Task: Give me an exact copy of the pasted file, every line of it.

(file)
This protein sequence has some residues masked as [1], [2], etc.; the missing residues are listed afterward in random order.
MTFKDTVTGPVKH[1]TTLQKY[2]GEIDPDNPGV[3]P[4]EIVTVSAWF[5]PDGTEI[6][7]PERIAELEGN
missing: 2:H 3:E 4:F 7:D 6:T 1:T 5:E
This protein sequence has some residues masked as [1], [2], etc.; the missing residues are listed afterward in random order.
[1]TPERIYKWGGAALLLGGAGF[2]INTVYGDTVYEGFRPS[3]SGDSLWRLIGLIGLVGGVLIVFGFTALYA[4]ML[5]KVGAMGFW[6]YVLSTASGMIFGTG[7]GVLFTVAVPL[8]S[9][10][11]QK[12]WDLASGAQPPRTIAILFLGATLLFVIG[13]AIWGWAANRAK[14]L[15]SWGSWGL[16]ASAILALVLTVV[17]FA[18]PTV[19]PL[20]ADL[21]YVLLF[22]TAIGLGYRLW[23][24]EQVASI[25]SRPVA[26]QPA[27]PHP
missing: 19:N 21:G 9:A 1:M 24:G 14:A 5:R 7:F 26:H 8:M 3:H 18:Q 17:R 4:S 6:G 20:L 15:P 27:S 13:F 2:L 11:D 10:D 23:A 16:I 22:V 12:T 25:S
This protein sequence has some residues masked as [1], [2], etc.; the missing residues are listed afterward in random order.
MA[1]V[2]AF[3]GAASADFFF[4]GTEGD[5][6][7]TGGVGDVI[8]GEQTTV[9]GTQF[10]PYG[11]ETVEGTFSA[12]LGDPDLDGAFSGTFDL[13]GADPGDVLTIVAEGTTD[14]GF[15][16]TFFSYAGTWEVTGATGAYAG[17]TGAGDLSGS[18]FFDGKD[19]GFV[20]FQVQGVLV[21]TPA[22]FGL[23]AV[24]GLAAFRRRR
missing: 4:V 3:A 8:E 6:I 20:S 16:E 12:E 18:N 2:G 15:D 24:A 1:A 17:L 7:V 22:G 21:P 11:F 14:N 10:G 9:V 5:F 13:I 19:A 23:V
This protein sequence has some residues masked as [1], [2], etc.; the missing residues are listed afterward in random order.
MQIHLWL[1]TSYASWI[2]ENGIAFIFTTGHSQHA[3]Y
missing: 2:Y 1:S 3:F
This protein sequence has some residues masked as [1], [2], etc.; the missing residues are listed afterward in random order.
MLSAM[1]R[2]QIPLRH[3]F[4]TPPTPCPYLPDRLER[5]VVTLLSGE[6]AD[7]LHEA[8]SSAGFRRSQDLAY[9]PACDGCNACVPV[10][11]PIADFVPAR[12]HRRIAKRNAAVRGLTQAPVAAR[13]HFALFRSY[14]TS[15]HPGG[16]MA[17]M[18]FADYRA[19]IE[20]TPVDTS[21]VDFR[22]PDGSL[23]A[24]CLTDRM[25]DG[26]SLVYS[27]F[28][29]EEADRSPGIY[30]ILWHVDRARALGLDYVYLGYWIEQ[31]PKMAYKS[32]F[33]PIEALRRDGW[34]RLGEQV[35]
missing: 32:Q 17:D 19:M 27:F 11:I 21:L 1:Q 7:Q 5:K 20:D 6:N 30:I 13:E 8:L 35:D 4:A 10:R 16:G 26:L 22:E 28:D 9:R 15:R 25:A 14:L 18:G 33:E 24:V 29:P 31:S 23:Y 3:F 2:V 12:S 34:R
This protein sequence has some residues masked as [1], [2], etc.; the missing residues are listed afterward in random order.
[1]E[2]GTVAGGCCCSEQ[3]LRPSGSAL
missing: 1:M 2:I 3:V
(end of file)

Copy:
This protein sequence has some residues masked as [1], [2], etc.; the missing residues are listed afterward in random order.
MTFKDTVTGPVKH[1]TTLQKY[2]GEIDPDNPGV[3]P[4]EIVTVSAWF[5]PDGTEI[6][7]PERIAELEGN
missing: 2:H 3:E 4:F 7:D 6:T 1:T 5:E
This protein sequence has some residues masked as [1], [2], etc.; the missing residues are listed afterward in random order.
[1]TPERIYKWGGAALLLGGAGF[2]INTVYGDTVYEGFRPS[3]SGDSLWRLIGLIGLVGGVLIVFGFTALYA[4]ML[5]KVGAMGFW[6]YVLSTASGMIFGTG[7]GVLFTVAVPL[8]S[9][10][11]QK[12]WDLASGAQPPRTIAILFLGATLLFVIG[13]AIWGWAANRAK[14]L[15]SWGSWGL[16]ASAILALVLTVV[17]FA[18]PTV[19]PL[20]ADL[21]YVLLF[22]TAIGLGYRLW[23][24]EQVASI[25]SRPVA[26]QPA[27]PHP
missing: 19:N 21:G 9:A 1:M 24:G 14:A 5:R 7:F 26:H 8:M 3:H 18:Q 17:R 4:S 6:G 20:L 15:P 27:S 13:F 2:L 11:D 10:D 23:A 16:I 22:V 12:T 25:S
This protein sequence has some residues masked as [1], [2], etc.; the missing residues are listed afterward in random order.
MA[1]V[2]AF[3]GAASADFFF[4]GTEGD[5][6][7]TGGVGDVI[8]GEQTTV[9]GTQF[10]PYG[11]ETVEGTFSA[12]LGDPDLDGAFSGTFDL[13]GADPGDVLTIVAEGTTD[14]GF[15][16]TFFSYAGTWEVTGATGAYAG[17]TGAGDLSGS[18]FFDGKD[19]GFV[20]FQVQGVLV[21]TPA[22]FGL[23]AV[24]GLAAFRRRR
missing: 4:V 3:A 8:E 6:I 20:S 16:E 12:E 18:N 2:G 15:D 24:A 1:A 17:L 7:V 22:G 21:P 11:F 14:N 10:G 9:V 5:F 13:I 19:A 23:V
This protein sequence has some residues masked as [1], [2], etc.; the missing residues are listed afterward in random order.
MQIHLWL[1]TSYASWI[2]ENGIAFIFTTGHSQHA[3]Y
missing: 2:Y 1:S 3:F
This protein sequence has some residues masked as [1], [2], etc.; the missing residues are listed afterward in random order.
MLSAM[1]R[2]QIPLRH[3]F[4]TPPTPCPYLPDRLER[5]VVTLLSGE[6]AD[7]LHEA[8]SSAGFRRSQDLAY[9]PACDGCNACVPV[10][11]PIADFVPAR[12]HRRIAKRNAAVRGLTQAPVAAR[13]HFALFRSY[14]TS[15]HPGG[16]MA[17]M[18]FADYRA[19]IE[20]TPVDTS[21]VDFR[22]PDGSL[23]A[24]CLTDRM[25]DG[26]SLVYS[27]F[28][29]EEADRSPGIY[30]ILWHVDRARALGLDYVYLGYWIEQ[31]PKMAYKS[32]F[33]PIEALRRDGW[34]RLGEQV[35]
missing: 32:Q 17:D 19:M 27:F 11:I 21:L 1:Q 7:Q 5:K 20:D 6:N 30:I 13:E 8:L 35:D 4:A 10:R 16:G 26:L 22:E 28:D 9:R 15:R 25:A 14:L 18:G 33:E 24:V 29:P 31:S 23:Y 3:F 2:V 12:S 34:R
This protein sequence has some residues masked as [1], [2], etc.; the missing residues are listed afterward in random order.
[1]E[2]GTVAGGCCCSEQ[3]LRPSGSAL
missing: 1:M 2:I 3:V